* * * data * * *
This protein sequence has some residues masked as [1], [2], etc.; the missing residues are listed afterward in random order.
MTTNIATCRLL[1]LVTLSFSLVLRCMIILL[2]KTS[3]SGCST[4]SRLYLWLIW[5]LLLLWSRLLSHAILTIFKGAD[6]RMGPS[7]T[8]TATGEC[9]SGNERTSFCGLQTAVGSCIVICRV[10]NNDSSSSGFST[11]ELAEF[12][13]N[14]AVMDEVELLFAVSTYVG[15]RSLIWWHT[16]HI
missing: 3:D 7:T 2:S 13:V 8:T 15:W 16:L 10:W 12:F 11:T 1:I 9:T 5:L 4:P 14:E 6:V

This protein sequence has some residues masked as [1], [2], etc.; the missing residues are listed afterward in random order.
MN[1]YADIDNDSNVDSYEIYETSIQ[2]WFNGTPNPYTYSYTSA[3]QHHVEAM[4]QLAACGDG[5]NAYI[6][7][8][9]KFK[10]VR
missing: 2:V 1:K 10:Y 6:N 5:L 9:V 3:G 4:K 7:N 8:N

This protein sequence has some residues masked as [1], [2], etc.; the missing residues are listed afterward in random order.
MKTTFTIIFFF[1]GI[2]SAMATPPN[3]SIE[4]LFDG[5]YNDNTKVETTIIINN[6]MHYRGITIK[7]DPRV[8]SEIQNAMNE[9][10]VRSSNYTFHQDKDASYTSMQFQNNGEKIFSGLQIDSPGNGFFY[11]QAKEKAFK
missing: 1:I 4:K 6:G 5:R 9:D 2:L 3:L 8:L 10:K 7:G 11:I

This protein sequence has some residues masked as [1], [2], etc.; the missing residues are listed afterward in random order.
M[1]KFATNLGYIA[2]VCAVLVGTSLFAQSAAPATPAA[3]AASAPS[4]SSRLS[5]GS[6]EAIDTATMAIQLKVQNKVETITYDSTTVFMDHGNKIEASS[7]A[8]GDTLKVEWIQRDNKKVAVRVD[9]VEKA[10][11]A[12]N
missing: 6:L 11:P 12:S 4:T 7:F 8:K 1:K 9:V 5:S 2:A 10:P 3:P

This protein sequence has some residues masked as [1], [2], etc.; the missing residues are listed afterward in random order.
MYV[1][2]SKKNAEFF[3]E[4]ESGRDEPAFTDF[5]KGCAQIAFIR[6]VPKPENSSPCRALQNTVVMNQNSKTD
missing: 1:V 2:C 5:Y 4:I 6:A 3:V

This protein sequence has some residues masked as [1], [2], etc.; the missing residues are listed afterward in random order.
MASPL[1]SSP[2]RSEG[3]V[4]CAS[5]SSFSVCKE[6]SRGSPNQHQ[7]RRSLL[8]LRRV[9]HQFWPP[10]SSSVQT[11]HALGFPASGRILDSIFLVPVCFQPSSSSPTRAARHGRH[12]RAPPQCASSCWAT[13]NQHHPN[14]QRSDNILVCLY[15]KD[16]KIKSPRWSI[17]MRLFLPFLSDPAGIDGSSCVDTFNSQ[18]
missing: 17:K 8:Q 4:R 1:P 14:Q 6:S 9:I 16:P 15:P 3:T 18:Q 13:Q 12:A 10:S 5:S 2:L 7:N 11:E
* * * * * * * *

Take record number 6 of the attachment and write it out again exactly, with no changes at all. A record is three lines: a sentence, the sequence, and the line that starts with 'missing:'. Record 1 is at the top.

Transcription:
This protein sequence has some residues masked as [1], [2], etc.; the missing residues are listed afterward in random order.
MASPL[1]SSP[2]RSEG[3]V[4]CAS[5]SSFSVCKE[6]SRGSPNQHQ[7]RRSLL[8]LRRV[9]HQFWPP[10]SSSVQT[11]HALGFPASGRILDSIFLVPVCFQPSSSSPTRAARHGRH[12]RAPPQCASSCWAT[13]NQHHPN[14]QRSDNILVCLY[15]KD[16]KIKSPRWSI[17]MRLFLPFLSDPAGIDGSSCVDTFNSQ[18]
missing: 17:K 8:Q 4:R 1:P 14:Q 6:S 9:I 16:P 15:P 3:T 18:Q 13:Q 12:A 10:S 5:S 2:L 7:N 11:E